By now you know that the mainstream media's coverage of SB 1070 has been so inaccurate as to be considered journalistic malpractice. I've pointed out that much of the original incorrect information came from a botched April 22nd Republic Editorial.
However I must acknowledge that since that time, the Republic has done an outstanding job analyzing the bill. On Sunday, the paper took the extraordinary step of printing the entire text of the law together with analysis from several law professors.
And the paper has finally settled on a Nut Graph. A Nut Graph is a concise paragraph that falls mid story and explains the significance or key points of the story. Here's the Republic's description of the bill.
The law makes it a state crime to be in the country illegally. It states that an officer engaged in a lawful stop, detention or arrest shall, when practicable, ask about a person's legal status when reasonable suspicion exists that the person is in the U.S. illegally.
That's pretty close, but even that paragraph didn't mention that in addition not requiring the officer to ask about immigration status if it's not "practicable," the law also allows the officer to take into account whether or not asking about the immigration status would interfere with an investigation. That provision provides even more protection for witnesses and victims.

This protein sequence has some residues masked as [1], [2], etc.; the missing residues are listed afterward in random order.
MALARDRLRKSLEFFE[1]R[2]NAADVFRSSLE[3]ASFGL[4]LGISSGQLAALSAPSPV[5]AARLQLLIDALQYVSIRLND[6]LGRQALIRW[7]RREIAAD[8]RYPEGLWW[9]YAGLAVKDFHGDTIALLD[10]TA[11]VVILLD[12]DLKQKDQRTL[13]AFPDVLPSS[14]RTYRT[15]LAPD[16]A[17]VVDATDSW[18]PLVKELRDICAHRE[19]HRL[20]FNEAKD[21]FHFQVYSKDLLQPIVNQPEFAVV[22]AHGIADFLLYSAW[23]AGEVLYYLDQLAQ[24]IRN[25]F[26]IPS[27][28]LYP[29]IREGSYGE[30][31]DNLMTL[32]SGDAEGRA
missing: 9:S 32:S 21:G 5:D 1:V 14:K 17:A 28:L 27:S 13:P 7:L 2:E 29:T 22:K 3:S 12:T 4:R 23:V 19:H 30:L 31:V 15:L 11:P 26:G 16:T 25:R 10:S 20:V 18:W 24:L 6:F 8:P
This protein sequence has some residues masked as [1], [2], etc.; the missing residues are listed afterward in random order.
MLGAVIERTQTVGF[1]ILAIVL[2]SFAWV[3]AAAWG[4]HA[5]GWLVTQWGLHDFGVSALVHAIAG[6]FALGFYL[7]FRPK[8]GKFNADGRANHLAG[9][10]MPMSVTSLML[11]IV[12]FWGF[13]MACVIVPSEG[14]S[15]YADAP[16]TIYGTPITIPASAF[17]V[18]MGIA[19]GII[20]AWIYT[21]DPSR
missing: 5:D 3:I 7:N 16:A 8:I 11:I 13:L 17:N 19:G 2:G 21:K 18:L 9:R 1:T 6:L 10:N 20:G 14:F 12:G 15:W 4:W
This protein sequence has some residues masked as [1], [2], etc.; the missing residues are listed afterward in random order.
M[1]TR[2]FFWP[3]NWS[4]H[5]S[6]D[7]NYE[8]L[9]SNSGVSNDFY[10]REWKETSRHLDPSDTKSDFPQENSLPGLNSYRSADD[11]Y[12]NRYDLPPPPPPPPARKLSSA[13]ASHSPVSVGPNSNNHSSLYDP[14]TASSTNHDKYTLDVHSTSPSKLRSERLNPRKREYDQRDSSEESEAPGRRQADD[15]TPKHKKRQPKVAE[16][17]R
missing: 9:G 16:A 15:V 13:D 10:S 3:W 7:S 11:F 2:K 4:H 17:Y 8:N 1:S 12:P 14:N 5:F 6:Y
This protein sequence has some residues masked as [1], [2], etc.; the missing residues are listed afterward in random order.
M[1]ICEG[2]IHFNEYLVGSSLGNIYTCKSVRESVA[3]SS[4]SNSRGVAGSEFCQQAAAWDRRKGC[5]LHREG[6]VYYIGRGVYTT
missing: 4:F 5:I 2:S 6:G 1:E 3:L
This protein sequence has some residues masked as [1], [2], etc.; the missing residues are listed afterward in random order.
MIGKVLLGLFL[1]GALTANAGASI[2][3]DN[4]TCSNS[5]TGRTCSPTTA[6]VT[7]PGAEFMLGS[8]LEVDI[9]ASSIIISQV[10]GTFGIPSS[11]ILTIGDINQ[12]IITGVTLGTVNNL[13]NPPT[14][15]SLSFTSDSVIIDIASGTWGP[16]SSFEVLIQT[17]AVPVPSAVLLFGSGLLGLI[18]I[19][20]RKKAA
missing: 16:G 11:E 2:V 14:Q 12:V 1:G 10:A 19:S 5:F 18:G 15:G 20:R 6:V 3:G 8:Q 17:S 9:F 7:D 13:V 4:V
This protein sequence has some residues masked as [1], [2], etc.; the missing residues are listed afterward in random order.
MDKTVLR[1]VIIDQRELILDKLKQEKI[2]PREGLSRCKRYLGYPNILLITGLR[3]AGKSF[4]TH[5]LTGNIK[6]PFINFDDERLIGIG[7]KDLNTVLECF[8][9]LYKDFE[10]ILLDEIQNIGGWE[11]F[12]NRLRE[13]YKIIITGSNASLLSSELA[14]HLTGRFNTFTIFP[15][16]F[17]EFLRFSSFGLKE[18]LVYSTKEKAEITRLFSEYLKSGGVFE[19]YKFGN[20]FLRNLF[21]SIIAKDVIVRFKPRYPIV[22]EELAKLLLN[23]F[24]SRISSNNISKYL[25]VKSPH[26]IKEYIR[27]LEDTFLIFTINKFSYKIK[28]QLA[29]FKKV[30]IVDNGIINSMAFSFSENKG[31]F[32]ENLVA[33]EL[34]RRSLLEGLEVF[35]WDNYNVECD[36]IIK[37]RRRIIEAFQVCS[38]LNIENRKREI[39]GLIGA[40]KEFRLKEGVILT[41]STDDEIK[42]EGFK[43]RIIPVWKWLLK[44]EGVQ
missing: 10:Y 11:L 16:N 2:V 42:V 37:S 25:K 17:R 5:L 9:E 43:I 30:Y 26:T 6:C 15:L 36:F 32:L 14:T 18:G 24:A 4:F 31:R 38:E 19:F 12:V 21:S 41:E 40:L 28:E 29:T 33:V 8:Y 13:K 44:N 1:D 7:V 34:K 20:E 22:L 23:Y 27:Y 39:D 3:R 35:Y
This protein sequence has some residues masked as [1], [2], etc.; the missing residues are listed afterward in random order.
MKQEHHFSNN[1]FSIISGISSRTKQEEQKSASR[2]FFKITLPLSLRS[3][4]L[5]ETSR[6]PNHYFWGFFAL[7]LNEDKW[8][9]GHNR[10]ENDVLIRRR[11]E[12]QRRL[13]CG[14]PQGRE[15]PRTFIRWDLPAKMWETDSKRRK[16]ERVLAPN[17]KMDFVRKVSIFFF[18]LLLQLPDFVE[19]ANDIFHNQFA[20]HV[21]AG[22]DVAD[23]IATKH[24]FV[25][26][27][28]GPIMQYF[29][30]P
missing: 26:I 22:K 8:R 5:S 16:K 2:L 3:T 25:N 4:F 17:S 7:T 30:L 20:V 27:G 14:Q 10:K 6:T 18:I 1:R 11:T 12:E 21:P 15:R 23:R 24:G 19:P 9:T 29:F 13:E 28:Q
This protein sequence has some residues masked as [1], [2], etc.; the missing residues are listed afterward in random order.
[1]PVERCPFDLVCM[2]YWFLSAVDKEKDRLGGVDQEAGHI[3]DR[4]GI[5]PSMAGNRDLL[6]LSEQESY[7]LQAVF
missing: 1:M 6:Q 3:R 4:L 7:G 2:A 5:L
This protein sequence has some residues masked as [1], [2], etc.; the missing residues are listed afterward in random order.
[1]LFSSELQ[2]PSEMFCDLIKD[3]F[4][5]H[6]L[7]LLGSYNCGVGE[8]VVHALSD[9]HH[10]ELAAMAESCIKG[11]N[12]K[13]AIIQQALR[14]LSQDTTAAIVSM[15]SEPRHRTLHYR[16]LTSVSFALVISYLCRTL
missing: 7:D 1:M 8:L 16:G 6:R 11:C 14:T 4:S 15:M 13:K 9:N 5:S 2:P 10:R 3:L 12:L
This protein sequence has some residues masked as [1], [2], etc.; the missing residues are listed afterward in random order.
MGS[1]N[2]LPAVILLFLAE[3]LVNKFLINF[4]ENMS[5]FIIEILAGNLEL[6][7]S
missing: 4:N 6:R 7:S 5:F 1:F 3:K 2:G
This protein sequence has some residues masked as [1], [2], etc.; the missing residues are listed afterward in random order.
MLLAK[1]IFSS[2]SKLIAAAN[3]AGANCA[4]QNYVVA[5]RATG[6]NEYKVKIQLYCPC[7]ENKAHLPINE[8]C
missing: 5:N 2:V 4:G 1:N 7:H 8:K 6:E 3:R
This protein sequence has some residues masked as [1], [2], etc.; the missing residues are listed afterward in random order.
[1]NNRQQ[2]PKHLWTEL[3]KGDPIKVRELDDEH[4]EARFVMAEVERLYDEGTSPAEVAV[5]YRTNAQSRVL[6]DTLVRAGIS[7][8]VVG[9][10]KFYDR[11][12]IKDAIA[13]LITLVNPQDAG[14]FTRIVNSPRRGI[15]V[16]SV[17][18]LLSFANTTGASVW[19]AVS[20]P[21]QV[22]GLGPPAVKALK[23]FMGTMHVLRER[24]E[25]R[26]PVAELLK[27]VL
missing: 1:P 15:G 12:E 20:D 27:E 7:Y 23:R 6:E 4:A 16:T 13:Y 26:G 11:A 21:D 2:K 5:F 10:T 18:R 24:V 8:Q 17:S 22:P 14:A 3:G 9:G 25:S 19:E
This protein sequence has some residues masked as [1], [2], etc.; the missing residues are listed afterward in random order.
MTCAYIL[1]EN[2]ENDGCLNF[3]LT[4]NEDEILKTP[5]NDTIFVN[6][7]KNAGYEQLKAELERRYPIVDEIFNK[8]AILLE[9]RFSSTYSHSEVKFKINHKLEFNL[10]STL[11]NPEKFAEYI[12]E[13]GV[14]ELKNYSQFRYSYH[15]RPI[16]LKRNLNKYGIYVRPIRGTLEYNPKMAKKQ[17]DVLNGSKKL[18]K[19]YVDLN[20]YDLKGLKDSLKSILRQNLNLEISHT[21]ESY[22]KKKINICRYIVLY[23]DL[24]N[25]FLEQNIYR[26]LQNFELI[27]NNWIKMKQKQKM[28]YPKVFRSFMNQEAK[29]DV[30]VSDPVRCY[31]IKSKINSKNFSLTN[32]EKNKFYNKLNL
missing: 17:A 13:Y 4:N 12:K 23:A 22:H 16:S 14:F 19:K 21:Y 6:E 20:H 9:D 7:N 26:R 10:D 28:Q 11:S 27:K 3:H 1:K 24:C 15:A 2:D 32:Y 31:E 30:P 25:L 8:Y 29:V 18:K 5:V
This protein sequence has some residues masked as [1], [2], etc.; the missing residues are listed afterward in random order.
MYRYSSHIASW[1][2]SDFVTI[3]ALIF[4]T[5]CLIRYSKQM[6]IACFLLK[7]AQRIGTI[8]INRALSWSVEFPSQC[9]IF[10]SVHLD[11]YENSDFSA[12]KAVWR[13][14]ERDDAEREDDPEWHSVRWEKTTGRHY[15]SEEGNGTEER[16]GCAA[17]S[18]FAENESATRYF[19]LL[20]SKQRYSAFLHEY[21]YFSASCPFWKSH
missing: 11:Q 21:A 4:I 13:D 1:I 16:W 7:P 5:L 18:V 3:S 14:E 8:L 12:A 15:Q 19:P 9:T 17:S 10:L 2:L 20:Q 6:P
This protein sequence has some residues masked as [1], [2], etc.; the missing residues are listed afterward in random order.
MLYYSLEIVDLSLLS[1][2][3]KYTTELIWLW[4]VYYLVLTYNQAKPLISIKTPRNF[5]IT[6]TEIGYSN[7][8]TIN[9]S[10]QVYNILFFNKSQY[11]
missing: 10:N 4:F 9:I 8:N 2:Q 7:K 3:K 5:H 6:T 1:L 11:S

Now compare the nut graph to what Republic editorial writer Linda Valdez wrote in the April 22nd editorial that created an national firestorm.
The broad anti-immigrant bill passed by the Legislature this week makes it a crime to be in the country illegally and gives local cops the job of demanding documentation if they have reasonable suspicion someone lacks it.
The need to carry proper "papers" falls squarely on Arizona's Latino population - including those born and raised in the Grand Canyon State.
Unfortunately it was Valdez' inflamatory and innacurate description that went around the world while the accurate nut graph was still putting on its shoes.